The Wicker Man stirs up the most primal instincts in the Pagan community. Tribal pride is inflamed. That this officer is led to his death by his arrogance, pride, prejudice, and asceticism makes us feel clever, natural, wise and tolerant. We take the story to the mythic level and think of this as a trickster story. Surely some nice policeman came through and gave all the right answers and went home with his pockets full of apples and a lovely maiden on his arm. Howie was just that nice policeman’s evil stepbrother, right?
We do this with a lot of the barbarism that existed in ancient Paganism. We either think of it as something long ago that has nothing to do with us or we imbue it with the mythic. Cerridwen ate Gwion. She ate him. It’s cannibalism. He was merely a disobedient slave that she consumed. We don’t sit and think of Cerridwen as a cannibal with little regard for the life of slaves when we’re chanting about the wonders of her magic cauldron.
The Romans executed their prisoners of war as offerings to their Gods. The Celts were headhunters. In Scandanavia women were ritually killed to accompany warriors into Valhalla as their wives. Every culture and faith have these stories of horrific acts, yet we revere Mars, Cerridwen, Odin and honor these Gods who once received blood offerings. Entire villages were raided, raped, pillaged and sold into slavery, and our Gods were invoked in such actions.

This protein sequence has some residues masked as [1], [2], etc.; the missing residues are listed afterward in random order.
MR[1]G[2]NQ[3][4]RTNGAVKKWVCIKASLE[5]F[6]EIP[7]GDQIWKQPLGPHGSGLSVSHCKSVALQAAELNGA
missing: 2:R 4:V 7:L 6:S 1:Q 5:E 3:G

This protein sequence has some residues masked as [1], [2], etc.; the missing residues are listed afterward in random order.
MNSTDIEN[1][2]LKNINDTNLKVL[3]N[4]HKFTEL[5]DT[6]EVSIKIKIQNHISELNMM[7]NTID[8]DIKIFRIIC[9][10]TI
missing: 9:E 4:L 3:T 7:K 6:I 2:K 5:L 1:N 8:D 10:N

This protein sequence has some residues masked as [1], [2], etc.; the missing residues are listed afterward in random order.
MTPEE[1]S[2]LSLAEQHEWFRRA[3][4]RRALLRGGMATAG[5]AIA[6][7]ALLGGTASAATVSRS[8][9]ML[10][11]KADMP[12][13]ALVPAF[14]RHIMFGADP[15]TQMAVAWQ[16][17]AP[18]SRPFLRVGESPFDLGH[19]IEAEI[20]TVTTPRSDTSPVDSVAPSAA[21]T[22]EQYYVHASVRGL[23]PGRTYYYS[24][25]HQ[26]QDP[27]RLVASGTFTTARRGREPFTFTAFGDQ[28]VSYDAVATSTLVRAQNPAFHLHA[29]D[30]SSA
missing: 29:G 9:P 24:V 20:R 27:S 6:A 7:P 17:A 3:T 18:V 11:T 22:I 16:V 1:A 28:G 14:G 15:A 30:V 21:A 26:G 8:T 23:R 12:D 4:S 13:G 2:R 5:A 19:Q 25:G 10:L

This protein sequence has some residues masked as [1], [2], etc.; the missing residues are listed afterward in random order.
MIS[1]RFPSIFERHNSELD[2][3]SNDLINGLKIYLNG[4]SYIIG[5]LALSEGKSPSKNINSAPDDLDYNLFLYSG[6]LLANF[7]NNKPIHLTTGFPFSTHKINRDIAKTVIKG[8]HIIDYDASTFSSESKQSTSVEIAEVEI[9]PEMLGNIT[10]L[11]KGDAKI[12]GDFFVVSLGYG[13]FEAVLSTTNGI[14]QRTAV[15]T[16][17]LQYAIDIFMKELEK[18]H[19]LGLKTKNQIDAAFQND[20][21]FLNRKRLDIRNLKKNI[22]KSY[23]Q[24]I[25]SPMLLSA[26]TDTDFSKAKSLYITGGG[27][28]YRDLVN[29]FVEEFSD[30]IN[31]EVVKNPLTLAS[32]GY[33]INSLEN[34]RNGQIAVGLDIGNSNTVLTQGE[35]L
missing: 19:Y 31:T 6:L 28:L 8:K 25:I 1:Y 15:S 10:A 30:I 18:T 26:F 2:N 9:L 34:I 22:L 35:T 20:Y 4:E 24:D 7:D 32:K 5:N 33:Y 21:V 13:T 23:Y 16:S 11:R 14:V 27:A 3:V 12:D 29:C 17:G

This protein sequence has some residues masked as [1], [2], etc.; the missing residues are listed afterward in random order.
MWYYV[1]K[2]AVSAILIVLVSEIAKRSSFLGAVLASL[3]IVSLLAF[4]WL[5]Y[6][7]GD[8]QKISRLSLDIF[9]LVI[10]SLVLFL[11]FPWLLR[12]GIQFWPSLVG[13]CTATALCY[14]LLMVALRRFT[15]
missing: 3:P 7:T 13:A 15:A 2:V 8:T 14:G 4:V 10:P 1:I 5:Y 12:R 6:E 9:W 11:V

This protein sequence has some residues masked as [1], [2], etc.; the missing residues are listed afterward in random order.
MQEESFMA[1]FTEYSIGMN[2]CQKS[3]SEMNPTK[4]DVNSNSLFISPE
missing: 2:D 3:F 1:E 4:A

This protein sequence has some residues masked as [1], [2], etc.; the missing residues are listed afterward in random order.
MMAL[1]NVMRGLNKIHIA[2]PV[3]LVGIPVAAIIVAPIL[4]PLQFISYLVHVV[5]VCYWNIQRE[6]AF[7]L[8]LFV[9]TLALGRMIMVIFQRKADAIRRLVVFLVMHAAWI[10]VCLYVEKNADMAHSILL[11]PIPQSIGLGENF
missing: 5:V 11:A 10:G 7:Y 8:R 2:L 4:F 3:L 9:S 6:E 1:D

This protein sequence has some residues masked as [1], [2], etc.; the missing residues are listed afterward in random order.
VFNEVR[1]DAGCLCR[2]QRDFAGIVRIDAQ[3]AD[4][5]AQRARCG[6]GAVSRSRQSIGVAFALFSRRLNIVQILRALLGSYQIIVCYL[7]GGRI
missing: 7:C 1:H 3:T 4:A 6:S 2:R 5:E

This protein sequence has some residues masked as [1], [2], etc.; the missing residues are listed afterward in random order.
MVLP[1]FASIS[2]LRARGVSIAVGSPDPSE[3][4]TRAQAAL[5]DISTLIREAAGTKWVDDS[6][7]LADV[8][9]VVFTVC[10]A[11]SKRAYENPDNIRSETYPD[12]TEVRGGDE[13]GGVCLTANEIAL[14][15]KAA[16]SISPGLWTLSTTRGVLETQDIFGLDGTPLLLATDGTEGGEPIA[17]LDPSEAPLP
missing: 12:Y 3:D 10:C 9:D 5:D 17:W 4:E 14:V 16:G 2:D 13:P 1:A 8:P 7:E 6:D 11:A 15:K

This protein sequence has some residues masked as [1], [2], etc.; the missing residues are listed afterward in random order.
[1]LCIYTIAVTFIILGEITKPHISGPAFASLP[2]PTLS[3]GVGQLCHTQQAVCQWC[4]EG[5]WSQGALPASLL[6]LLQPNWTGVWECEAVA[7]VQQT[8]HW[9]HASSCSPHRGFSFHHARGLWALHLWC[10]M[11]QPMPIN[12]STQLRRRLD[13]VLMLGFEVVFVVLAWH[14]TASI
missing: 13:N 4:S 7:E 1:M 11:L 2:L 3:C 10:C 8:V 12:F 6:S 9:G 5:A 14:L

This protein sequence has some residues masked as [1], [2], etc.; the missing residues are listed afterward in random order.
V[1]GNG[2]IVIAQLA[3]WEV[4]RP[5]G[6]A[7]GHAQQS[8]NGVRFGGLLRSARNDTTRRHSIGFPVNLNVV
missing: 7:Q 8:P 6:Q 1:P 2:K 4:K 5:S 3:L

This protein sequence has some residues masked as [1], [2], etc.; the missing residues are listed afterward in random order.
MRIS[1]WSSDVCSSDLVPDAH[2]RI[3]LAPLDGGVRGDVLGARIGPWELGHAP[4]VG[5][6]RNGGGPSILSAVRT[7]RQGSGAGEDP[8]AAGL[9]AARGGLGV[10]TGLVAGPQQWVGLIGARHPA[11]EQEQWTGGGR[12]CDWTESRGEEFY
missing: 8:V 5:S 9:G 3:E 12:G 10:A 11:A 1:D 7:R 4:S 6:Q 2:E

The barbarism associated with Columbia strikes closer to home though. We still see the scars of genocide and slavery on our land. It’s here around us, not across the ocean, sanitized by miles of salt-water. We’re cognizant of torture being performed at the behest of our government by our armed forces. We’re in the midst of two wars that aren’t going terribly well. We’re concerned about our troops.
I think Columbia and The Wicker Man act as cautionary tales. Aside from the pride they evoke, they also remind us of what we are like at our worst. The world is not all love and light, and a grisly reminder keeps our exuberance in check. I think this may be why we love them. They are not tepid. They are the mirror in which we can see our highest ideal and depths of depravity, they are the map that reminds us which way is forward by urging us away from the dark places we have been.